Royal Mail may have lost £200m to strikes

Royal Mail plans to cut 700 managerial jobs in a restructuring that has forced it to lower its profit outlook for the year.

The cost of the continued strike action at Royal Mail may have climbed to £200 million, according to industry estimates, with more loss of revenue set to come.

Last Friday marked the 13th day of action in a bitter dispute over pay and working practices. Royal Mail reported £100 million of strike-related losses after only eight days of walkouts.

Industry sources said that since then the bill would have risen by tens of millions of pounds and could have reached £200 million because of disruption to the Black Friday and Cyber Monday shopping events, as well as the start of the Christmas rush. The hit to revenues comes from rivals taking business or customers delaying use.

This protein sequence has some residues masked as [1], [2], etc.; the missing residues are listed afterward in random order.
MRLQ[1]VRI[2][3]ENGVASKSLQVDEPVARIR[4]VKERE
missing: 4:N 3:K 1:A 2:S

Business briefing: Morning and midday updates on financial and economic news from our award-winning business team. One-click sign-up
The cost is set to rise further. The CWU, representing more than 100,000 postal workers, has planned further strikes on December 14, 15, 23 and 24.

A Royal Mail spokesman said: “We have been clear with the CWU from the start that industrial action undermines the trust of our customers. We operate in a competitive market and our customers have choices. Continued strike action will force our customers to make those choices sooner rather than later.

“Strike action has already cost our people £1,400 each and is putting more jobs at risk. The money allocated to the pay deal should be going to our people, but it risks being eaten away by the costs of further strike action.”

The dispute began this summer after Royal Mail rejected union demands for a pay rise that matched inflation, now at 11.1 per cent. Its latest offer of up to 9 per cent was rejected. It says it needs to modernise and may need to cut up to 10,000 jobs by August.

Dave Ward, the CWU general secretary, said last week that Royal Mail bosses were “risking a Christmas meltdown” because of the dispute.